Sunday, August 26, 2012


I had an interesting conversation with someone the other day about meeting famous people. She's thinking of taking to the streets of Toronto for the Toronto International Film Festival because she's never met a famous person.  I don't understand wanting to meet someone based solely on their celebrity.

My grandfather was the head of PR for the CNE so celebrity doesn't have the same meaning for our family.  Because we've been exposed to interesting people who are famous for one thing or another, we quickly learned that what makes people fascinating is personality and behaviour as opposed to persona and fame.

There are several famous people I'd like to meet. I've seen them in documentaries or on talk shows and been intrigued by their experiences or perceptions.  I want to talk with them about those things. Last night, I dreamt that Robin Williams, Dennis Quaid, Nancy Herkness and I were talking about raising kids. We were a group of people united by our frustrations, pride and love for the children in our lives.  It was a good conversation (and entirely imaginary but I blame the actual conversation that started this blog)

Somehow, I doubt that will happen by standing behind a rope to watch someone walk down a red carpet.

How do you feel about fame?

Sunday, August 19, 2012

More distractions

My little world is more chaotic than usual. I write to comfort myself. And I read a lot. Right now, fairy tales with a twist are very popular in the young adult market. That makes sense to me.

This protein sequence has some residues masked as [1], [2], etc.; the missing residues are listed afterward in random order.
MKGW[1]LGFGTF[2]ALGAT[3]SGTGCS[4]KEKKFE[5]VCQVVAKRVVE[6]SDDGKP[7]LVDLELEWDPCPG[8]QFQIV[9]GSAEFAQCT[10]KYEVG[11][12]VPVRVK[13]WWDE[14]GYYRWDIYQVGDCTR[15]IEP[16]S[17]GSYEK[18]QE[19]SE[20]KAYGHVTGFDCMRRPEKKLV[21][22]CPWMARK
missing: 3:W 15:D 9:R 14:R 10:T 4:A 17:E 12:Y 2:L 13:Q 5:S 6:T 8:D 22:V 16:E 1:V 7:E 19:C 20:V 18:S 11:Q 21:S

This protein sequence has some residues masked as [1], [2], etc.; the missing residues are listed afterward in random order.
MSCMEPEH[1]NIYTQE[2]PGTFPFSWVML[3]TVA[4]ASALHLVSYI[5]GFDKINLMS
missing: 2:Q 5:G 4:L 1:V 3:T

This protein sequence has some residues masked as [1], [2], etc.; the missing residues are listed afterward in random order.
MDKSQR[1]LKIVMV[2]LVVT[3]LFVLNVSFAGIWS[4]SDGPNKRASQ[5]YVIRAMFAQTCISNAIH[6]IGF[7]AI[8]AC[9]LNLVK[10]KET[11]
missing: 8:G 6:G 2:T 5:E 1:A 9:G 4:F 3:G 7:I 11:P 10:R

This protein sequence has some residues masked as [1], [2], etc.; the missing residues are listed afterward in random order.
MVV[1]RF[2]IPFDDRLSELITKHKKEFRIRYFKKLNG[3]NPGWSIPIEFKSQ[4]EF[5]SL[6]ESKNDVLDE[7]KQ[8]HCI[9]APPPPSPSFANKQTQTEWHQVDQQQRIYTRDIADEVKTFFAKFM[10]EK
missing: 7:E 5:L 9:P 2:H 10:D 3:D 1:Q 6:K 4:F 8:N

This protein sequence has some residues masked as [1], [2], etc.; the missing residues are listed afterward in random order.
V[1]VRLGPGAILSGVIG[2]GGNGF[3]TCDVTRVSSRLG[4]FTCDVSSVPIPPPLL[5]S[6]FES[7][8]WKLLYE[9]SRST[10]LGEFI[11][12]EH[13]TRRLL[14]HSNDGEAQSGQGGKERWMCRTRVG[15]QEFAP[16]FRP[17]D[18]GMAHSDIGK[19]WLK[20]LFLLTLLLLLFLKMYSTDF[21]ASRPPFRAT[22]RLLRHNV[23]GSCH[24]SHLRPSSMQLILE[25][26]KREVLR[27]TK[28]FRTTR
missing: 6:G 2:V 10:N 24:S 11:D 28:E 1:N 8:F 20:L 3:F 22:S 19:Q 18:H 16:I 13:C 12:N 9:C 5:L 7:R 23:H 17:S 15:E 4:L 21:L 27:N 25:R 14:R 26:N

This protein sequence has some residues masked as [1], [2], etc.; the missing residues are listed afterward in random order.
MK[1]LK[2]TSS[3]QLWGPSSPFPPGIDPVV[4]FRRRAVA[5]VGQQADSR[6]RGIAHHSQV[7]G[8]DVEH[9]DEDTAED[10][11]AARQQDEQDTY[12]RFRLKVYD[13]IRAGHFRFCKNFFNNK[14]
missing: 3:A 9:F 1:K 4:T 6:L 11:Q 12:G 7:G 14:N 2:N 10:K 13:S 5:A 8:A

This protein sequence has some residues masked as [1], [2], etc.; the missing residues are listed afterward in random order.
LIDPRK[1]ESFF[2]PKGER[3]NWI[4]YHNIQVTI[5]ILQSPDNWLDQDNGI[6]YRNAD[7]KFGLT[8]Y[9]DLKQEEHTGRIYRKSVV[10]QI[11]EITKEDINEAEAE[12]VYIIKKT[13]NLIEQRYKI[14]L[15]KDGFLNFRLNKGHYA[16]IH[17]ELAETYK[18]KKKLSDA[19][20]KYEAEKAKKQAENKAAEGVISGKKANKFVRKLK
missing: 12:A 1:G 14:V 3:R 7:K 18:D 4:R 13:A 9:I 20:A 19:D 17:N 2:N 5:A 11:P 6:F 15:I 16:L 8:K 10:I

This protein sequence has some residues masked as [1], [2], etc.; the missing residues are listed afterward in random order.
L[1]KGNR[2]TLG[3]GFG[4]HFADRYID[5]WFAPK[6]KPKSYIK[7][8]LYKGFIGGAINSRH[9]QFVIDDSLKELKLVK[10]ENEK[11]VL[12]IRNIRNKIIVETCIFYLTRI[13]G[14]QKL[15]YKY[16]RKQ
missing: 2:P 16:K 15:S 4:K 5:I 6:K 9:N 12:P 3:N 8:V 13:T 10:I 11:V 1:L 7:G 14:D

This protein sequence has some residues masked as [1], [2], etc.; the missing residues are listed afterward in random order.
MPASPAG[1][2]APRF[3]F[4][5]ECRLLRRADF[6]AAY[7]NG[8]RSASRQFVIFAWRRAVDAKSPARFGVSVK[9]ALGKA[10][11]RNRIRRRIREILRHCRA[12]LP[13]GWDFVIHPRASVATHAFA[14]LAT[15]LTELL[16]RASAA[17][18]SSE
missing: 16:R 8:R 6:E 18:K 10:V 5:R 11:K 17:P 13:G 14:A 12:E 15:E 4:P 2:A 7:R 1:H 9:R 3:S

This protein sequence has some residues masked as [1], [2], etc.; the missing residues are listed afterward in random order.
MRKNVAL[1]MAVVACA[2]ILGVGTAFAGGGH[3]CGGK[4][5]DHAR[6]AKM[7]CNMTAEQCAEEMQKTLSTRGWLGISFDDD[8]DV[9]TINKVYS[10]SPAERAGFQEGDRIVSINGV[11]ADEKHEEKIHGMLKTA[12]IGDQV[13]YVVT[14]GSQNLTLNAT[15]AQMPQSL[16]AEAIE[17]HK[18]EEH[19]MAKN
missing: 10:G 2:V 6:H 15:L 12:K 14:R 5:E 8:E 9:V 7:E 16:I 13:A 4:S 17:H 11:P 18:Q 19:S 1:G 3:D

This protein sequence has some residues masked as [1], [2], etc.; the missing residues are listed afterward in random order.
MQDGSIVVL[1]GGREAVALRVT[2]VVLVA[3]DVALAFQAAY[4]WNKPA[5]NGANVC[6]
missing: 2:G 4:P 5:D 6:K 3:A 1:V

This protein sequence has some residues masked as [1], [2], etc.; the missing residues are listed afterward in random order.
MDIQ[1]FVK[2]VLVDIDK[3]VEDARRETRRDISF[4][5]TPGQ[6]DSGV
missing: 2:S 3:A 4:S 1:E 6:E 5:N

Oh, how I long to escape back into the world of fantasy that I alone create. I miss writing. House repairs were done today - until I had the first shower in my own bathroom in over ten days. It leaked. Just a tiny puddle at the corner by the tub but it came from behind the tub surround. ACK!

I haven't finished the quilt, been busy with the bathroom repair which had segued to the living room floor as we used the laminate from the middle of the living room. The varnish nearly killed me but didn't bother the birds. I protected them much better than I did myself.

Now the shower leaks. Again. We were so sure we'd got it. Nothing leaked before we reinstalled everything. It has to be the showerhead.

I'm anxious to return to the suburbs of North Carolina so that Nymphs can battle each other. I control all the variables there and rarely, not never, but rarely, does something happen in that world that takes me by surprise.

Sunday, August 12, 2012


Closing Ceremonies of London 2012 are over. I feel bereft. 17 days of believing in the best of sport, and the best of humanity. Someday, we'll hold onto that energy longer.

I didn't finish the quilt. I was derailed by emergency bathroom renovations. I had a couple of bad days feeling sorry for myself. Olympic athletes put that back into perspective. No matter how disappointing their day, or their finish, they pick themselves back up and complete their task.

Think of my quilt as a marathon. I may finish last but I will finish.